Volume 100 | Number 1 | January-February 2012
A review of Deep History: The Architecture of Past and Present, by Andrew Shryock and Daniel Lord Smail, with Timothy Earle, Gillian Feeley-Harnik, Felipe Fernández-Armesto, Clive Gamble, April McMahon, John C. Mitani, Hendrik Poinar, Mary C. Stiner and Thomas R. Trautmann. The articles in this volume stress the very remote past of the hunter-gatherers of the Paleolithic era, says Renfrew, and then leap to modernity without sufficiently considering the mediating effects of ancient civilizations.
A review of A Great Aridness: Climate Change and the Future of the American Southwest, by William deBuys. DeBuys reports on how and why the precipitation and ecology of the Southwest are changing in unpredictable and nonlinear ways
A review of The 4% Universe: Dark Matter, Dark Energy, and the Race to Discover the Rest of Reality, by Richard Panek. Panek has a talent for elucidating difficult concepts and explains the history of dark energy beautifully, says Feng
A review of Thinking, Fast and Slow, by Daniel Kahneman. Kahneman explores the capabilities, faults, biases and pervasive influence of intuitive thought
A review of Born in Africa: The Quest for the Origins of Human Life, by Martin Meredith, and The Fossil Chronicles: How Two Controversial Discoveries Changed Our View of Human Evolution, by Dean Falk. Both of these books focus on controversies over how to distinguish what is apelike from what is humanlike in early hominin species
A review of Ordinary Geniuses: Max Delbrück, George Gamow, and the Origins of Genomics and Big Bang Cosmology, by Gino Segrè. Segrè insightfully narrates the personal and professional lives of Delbrück and Gamow and explains their scientific contributions
A review of Bird on Fire: Lessons from the World’s Least Sustainable City, by Andrew Ross. Ross shows how power, class, greed and prejudice shape the micropolitics of the pursuit of urban sustainability in Phoenix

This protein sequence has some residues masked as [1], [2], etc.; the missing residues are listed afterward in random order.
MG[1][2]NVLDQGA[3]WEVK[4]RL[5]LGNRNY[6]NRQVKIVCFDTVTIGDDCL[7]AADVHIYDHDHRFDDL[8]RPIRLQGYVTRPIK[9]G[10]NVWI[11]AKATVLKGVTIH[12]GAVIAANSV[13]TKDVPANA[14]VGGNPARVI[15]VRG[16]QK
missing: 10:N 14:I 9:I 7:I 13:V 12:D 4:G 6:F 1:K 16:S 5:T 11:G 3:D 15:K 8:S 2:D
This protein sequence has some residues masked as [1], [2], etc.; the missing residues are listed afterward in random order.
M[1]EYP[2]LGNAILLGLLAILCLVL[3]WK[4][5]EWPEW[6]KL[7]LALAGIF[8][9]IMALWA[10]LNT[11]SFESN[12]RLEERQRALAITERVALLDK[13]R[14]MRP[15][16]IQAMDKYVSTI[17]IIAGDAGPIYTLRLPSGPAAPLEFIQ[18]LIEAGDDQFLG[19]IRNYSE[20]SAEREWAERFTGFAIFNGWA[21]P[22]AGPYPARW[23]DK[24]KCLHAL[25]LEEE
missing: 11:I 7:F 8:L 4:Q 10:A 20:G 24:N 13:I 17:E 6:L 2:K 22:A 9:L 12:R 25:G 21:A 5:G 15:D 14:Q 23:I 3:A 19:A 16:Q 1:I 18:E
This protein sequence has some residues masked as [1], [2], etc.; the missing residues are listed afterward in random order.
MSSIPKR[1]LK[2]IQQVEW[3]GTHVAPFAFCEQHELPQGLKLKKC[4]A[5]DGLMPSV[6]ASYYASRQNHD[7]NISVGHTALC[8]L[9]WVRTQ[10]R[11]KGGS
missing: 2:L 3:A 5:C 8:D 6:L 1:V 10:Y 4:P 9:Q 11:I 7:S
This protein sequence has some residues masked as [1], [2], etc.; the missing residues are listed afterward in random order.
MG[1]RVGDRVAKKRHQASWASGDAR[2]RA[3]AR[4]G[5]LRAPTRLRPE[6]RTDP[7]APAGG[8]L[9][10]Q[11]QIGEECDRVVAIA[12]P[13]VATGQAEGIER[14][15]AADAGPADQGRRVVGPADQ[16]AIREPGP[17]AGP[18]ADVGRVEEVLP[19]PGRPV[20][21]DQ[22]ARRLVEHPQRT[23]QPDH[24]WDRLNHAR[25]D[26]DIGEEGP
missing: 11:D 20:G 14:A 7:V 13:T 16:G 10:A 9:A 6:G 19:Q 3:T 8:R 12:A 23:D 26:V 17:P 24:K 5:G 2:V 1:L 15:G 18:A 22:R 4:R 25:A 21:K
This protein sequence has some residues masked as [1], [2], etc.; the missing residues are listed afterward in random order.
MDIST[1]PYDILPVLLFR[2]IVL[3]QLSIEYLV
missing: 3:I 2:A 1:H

A review of Physics on the Fringe: Smoke Rings, Circlons, and Alternative Theories of Everything, by Margaret Wertheim. Wertheim wants mainstream scientists to give the work of “outsider physicists” the same sort of attention that folk art has gotten from the elite art community
A review of Braintrust: What Neuroscience Tells us about Morality, by Patricia S. Churchland. Churchland regards oxytocin as fundamental to morality, but what is that hormone’s role in a decision to send a $50 check to Oxfam, wonders Richards
A review of Handbook of Floating-point Arithmetic, by Jean-Michel Muller, Nicolas Brisebarre, Florent de Dinechin, Claude-Pierre Jeannerod, Vincent Lefèvre, Guillaume Melquiond, Nathalie Revol, Damien Stehlé and Serge Torres. In the borderland between mathematics and computer science, correct answers are not always to be had, says Hayes—particularly if we demand efficiency
Total Records : 12
"Penguins are 10 times older than humans and have been here for a very, very long time," said Daniel Ksepka, Ph.D., a researcher at the National Evolutionary Synthesis Center (NESCent). Dr. Ksepka researches the evolution of penguins and how they came to inhabit the African continent.
Because penguins have been around for over 60 million years, their fossil record is extensive. Fossils that Dr. Ksepka and his colleagues have discovered provide clues about migration patterns and the diversity of penguin species.
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